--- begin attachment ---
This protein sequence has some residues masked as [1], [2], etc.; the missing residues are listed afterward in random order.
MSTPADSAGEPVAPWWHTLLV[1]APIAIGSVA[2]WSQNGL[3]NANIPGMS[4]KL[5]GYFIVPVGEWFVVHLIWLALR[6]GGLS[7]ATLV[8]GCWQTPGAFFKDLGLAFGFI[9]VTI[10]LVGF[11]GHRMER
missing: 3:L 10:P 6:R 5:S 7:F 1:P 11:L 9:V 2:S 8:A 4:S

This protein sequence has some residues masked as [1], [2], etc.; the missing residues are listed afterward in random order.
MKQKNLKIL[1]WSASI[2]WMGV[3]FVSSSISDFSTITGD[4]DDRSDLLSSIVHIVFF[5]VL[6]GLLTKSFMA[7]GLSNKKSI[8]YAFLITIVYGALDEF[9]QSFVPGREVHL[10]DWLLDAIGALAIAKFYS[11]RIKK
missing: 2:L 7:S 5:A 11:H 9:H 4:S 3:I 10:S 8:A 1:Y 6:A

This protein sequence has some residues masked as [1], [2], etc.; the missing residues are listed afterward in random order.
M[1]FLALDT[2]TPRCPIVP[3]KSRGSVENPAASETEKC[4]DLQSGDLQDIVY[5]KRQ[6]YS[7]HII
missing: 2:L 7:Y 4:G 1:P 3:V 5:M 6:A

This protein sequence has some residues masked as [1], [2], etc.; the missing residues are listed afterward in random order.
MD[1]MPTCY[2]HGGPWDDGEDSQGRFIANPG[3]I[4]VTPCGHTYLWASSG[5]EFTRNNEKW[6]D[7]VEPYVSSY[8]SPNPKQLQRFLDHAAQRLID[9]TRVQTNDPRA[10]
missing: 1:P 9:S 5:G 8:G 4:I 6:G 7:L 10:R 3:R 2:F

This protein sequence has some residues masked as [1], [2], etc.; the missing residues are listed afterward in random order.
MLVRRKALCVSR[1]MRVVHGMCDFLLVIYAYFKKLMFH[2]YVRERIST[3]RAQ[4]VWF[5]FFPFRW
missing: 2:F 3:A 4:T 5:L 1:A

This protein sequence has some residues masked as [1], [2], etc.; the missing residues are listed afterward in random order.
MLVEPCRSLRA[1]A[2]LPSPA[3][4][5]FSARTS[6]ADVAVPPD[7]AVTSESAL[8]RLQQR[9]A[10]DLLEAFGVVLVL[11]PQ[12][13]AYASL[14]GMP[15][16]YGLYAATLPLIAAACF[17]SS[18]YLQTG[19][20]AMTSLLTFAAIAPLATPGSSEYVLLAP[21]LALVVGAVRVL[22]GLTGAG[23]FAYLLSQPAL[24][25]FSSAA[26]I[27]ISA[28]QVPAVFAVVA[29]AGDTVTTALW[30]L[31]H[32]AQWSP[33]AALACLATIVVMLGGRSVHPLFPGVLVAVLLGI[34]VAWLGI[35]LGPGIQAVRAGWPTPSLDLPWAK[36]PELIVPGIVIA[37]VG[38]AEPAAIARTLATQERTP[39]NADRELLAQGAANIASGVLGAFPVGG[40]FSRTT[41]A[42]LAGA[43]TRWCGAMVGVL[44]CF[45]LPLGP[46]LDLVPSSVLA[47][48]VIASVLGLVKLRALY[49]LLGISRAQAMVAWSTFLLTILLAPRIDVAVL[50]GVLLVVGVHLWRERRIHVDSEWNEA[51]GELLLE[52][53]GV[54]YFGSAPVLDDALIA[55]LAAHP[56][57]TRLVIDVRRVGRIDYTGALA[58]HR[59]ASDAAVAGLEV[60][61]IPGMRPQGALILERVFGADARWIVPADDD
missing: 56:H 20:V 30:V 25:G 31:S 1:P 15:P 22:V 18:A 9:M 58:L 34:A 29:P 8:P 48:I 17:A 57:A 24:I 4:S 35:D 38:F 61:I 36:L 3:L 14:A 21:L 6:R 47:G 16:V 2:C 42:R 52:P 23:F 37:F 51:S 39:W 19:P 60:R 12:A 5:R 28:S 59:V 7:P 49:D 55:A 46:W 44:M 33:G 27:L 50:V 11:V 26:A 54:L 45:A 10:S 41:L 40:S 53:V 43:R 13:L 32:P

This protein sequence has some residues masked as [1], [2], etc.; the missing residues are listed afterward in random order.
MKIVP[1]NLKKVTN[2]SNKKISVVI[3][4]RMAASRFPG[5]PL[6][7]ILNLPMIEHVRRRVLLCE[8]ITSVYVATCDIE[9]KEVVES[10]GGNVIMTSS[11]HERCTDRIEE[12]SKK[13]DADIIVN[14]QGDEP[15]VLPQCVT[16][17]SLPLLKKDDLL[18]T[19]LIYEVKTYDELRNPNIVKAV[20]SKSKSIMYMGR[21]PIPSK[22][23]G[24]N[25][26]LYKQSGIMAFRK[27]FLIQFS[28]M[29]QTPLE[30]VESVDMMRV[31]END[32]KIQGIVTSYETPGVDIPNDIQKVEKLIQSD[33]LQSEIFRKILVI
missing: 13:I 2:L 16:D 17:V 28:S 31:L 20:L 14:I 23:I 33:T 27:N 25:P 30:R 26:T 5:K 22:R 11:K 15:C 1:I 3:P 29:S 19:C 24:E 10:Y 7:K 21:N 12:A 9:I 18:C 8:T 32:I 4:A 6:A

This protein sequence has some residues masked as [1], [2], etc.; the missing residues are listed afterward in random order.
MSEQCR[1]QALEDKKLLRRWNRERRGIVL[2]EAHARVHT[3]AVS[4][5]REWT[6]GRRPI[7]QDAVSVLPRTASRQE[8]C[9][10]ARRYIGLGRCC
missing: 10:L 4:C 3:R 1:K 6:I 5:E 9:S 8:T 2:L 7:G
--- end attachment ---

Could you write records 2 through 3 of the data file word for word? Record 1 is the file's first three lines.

This protein sequence has some residues masked as [1], [2], etc.; the missing residues are listed afterward in random order.
MKQKNLKIL[1]WSASI[2]WMGV[3]FVSSSISDFSTITGD[4]DDRSDLLSSIVHIVFF[5]VL[6]GLLTKSFMA[7]GLSNKKSI[8]YAFLITIVYGALDEF[9]QSFVPGREVHL[10]DWLLDAIGALAIAKFYS[11]RIKK
missing: 2:L 7:S 5:A 11:H 9:H 4:S 3:I 10:S 8:A 1:Y 6:A

This protein sequence has some residues masked as [1], [2], etc.; the missing residues are listed afterward in random order.
M[1]FLALDT[2]TPRCPIVP[3]KSRGSVENPAASETEKC[4]DLQSGDLQDIVY[5]KRQ[6]YS[7]HII
missing: 2:L 7:Y 4:G 1:P 3:V 5:M 6:A